Be sure to note well-known British actress Googie Withers in a small role as one of Iris’ friends. For more of Alfred Hitchcock’s British films, see The Man Who Knew Too Much (1934), The 39 Steps (1935), and Sabotage (1936). You’ll find Margaret Lockwood in Susannah of the Mounties (1939) and Night Train to Munich (1940). The Lady Vanishes is the first screen appearance of Michael Redgrave, whose later career includes The Importance of Being Earnest (1952) and The Innocents (1961). Don’t miss Dame May Whitty in Suspicion (1941), Mrs. Miniver (1942), and Gaslight (1944). Paul Lukas won the Oscar for Best Actor for his performance in Watch on the Rhine (1943), but he also appears in Dodsworth (1936), Strange Cargo (1940), and 20,000 Leagues Under the Sea (1954). Basil Radford and Naunton Wayne were such a hit with audiences that they went on to reprise their roles as Charters and Caldicott in Night Train to Munich, Crook’s Tour (1941), and Millions Like Us (1943).

The Lady Vanishes is available on Blu-ray and DVD from Criterion; the special features include Crook's Tour for those smitten with Radford and Wayne's comical duo. You can also see The Lady Vanishes on Hulu Plus, as part of their collection of Criterion releases.

Friday, June 27, 2014

Classic Films in Focus: THE GHOST AND MRS. MUIR (1947)

Long before Ghost (1990) moved audiences with its tale of supernatural romance, The Ghost and Mrs. Muir (1947) depicted the bittersweet love affair of a living woman and a spectral man. Director Joseph L. Mankiewicz crafts a story short on special effects but bursting with sentimental ambience, including a tender score by Bernard Herrmann and Oscar-nominated cinematography from Charles Lang. Rex Harrison and Gene Tierney give memorable performances as the title characters, while the solid collection of supporting players includes George Sanders, Edna Best, and a very young Natalie Wood.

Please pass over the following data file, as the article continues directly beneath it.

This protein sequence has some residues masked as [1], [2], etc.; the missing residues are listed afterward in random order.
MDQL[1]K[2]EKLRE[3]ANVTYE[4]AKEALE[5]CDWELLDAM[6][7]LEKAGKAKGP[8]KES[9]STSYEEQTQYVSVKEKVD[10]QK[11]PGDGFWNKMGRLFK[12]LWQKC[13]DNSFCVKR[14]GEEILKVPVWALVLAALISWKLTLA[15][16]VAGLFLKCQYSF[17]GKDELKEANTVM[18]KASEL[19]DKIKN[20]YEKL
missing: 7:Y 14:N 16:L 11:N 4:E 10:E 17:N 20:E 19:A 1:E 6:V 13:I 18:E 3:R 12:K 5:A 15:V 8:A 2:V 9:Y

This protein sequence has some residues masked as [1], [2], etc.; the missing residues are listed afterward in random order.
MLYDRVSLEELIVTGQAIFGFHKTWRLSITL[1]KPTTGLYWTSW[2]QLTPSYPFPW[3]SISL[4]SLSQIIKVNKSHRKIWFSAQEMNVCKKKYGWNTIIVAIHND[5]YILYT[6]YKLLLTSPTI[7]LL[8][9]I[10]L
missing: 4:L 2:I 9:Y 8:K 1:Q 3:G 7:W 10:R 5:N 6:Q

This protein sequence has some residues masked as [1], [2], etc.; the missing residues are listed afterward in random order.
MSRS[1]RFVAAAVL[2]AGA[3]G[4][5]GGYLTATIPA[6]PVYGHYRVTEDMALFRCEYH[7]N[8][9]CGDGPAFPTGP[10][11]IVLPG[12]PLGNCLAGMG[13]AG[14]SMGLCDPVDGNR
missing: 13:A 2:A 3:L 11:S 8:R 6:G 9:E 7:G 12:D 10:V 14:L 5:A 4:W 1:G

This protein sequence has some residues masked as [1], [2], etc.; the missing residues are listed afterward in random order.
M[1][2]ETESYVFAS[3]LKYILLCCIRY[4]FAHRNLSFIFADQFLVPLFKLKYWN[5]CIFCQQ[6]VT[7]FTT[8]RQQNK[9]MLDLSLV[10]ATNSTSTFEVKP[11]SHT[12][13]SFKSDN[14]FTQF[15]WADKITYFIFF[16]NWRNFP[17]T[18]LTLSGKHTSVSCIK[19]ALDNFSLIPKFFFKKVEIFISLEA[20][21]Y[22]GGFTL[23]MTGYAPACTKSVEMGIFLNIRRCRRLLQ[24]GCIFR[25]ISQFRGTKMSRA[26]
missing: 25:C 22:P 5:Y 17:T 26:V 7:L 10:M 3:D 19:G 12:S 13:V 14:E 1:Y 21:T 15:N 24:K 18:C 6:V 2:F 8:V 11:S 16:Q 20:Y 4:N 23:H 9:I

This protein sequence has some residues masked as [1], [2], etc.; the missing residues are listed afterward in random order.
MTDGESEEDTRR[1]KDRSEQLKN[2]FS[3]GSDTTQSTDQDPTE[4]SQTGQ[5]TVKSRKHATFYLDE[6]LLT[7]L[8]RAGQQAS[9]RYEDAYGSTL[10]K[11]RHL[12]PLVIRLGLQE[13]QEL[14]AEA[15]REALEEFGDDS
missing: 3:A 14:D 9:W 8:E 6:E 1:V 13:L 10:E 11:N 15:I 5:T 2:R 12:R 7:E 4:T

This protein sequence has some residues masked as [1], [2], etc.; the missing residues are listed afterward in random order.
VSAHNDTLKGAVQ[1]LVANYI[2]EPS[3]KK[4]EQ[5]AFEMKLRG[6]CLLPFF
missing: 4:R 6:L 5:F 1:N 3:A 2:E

Tierney stars as young widow Lucy Muir, who defies her husband’s manipulative family by relocating to a remote coastal town with her daughter (Natalie Wood) and housekeeper (Edna Best) in tow. In Gull Cottage Lucy discovers the ghost of the previous owner, a salty sea captain named Daniel Gregg (Rex Harrison). The two clash at first but eventually develop a deep bond; Gregg, however, cannot give the lonely widow the real companionship of a living man, and the arrival of a persuasive suitor (George Sanders) threatens to take Lucy away to a new life.

In the liminal space between land and sea, the living and the dead can meet and speak, but the film focuses on the romantic possibilities of this threshold rather than the frightening. Gull Cottage reveals itself to be not so much haunted as enchanted, since Daniel Gregg is the most solid looking specter in the history of ghost stories. Rex Harrison conveys his character’s ghostliness through his attitude as a man beyond life, resigned and sad but still capable of deep human feeling. He comes very close to Tierney’s yearning widow but never touches her; the audience experiences this separation as an almost unbearable romantic tension, which we realize torments the characters, as well. This reawakening of passion in Lucy’s heart has dangerous consequences, however, since it leaves her vulnerable to the more corporeal, if morally suspect, charms of George Sanders as the children’s book author, Miles Fairley.